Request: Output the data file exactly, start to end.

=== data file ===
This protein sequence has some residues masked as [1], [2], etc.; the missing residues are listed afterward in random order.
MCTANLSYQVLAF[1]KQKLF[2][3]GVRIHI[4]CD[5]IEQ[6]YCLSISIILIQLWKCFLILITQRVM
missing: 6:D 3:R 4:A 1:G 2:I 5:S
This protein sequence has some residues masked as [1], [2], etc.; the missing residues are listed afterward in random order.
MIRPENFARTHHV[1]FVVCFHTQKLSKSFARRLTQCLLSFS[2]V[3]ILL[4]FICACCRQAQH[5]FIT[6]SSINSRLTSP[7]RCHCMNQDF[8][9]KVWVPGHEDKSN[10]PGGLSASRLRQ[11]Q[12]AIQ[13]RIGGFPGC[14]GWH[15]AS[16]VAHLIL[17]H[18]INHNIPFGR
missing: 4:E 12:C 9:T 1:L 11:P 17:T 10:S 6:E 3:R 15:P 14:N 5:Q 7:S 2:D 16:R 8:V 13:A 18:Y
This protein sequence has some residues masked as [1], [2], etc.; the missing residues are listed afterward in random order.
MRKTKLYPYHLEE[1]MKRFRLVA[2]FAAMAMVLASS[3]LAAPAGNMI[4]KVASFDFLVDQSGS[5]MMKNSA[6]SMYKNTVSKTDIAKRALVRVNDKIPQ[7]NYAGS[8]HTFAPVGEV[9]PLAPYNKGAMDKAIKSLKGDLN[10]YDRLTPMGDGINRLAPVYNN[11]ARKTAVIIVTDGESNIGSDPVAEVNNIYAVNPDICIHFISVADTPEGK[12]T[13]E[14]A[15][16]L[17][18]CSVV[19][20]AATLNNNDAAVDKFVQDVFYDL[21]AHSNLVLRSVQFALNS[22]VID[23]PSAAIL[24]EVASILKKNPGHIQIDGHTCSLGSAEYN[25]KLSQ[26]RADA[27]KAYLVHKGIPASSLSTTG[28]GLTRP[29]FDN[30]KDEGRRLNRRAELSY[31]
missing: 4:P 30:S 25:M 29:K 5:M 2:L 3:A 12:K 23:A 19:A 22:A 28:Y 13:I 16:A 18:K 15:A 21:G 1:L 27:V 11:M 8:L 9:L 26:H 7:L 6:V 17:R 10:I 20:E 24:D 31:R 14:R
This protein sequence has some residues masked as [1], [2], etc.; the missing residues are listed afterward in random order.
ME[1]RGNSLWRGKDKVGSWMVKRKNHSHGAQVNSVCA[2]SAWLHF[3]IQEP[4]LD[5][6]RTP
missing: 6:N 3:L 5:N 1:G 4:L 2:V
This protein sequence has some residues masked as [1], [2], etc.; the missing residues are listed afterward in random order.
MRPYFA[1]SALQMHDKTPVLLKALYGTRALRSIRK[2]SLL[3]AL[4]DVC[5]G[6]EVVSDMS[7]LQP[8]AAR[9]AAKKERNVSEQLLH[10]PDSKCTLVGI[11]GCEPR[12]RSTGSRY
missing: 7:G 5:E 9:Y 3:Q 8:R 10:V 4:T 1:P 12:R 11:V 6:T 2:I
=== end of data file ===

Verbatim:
This protein sequence has some residues masked as [1], [2], etc.; the missing residues are listed afterward in random order.
MCTANLSYQVLAF[1]KQKLF[2][3]GVRIHI[4]CD[5]IEQ[6]YCLSISIILIQLWKCFLILITQRVM
missing: 6:D 3:R 4:A 1:G 2:I 5:S
This protein sequence has some residues masked as [1], [2], etc.; the missing residues are listed afterward in random order.
MIRPENFARTHHV[1]FVVCFHTQKLSKSFARRLTQCLLSFS[2]V[3]ILL[4]FICACCRQAQH[5]FIT[6]SSINSRLTSP[7]RCHCMNQDF[8][9]KVWVPGHEDKSN[10]PGGLSASRLRQ[11]Q[12]AIQ[13]RIGGFPGC[14]GWH[15]AS[16]VAHLIL[17]H[18]INHNIPFGR
missing: 4:E 12:C 9:T 1:L 11:P 17:T 10:S 6:E 3:R 15:P 14:N 5:Q 7:S 2:D 16:R 8:V 13:A 18:Y
This protein sequence has some residues masked as [1], [2], etc.; the missing residues are listed afterward in random order.
MRKTKLYPYHLEE[1]MKRFRLVA[2]FAAMAMVLASS[3]LAAPAGNMI[4]KVASFDFLVDQSGS[5]MMKNSA[6]SMYKNTVSKTDIAKRALVRVNDKIPQ[7]NYAGS[8]HTFAPVGEV[9]PLAPYNKGAMDKAIKSLKGDLN[10]YDRLTPMGDGINRLAPVYNN[11]ARKTAVIIVTDGESNIGSDPVAEVNNIYAVNPDICIHFISVADTPEGK[12]T[13]E[14]A[15][16]L[17][18]CSVV[19][20]AATLNNNDAAVDKFVQDVFYDL[21]AHSNLVLRSVQFALNS[22]VID[23]PSAAIL[24]EVASILKKNPGHIQIDGHTCSLGSAEYN[25]KLSQ[26]RADA[27]KAYLVHKGIPASSLSTTG[28]GLTRP[29]FDN[30]KDEGRRLNRRAELSY[31]
missing: 4:P 30:S 25:M 29:K 5:M 2:L 3:A 12:K 23:A 19:A 22:A 28:Y 13:I 16:A 18:K 15:A 21:G 1:L 27:V 11:M 8:L 9:L 26:H 7:L 6:V 17:R 10:I 20:E 24:D 31:R 14:R
This protein sequence has some residues masked as [1], [2], etc.; the missing residues are listed afterward in random order.
ME[1]RGNSLWRGKDKVGSWMVKRKNHSHGAQVNSVCA[2]SAWLHF[3]IQEP[4]LD[5][6]RTP
missing: 6:N 3:L 5:N 1:G 4:L 2:V
This protein sequence has some residues masked as [1], [2], etc.; the missing residues are listed afterward in random order.
MRPYFA[1]SALQMHDKTPVLLKALYGTRALRSIRK[2]SLL[3]AL[4]DVC[5]G[6]EVVSDMS[7]LQP[8]AAR[9]AAKKERNVSEQLLH[10]PDSKCTLVGI[11]GCEPR[12]RSTGSRY
missing: 7:G 5:E 9:Y 3:Q 8:R 10:V 4:T 1:P 12:R 11:V 6:T 2:I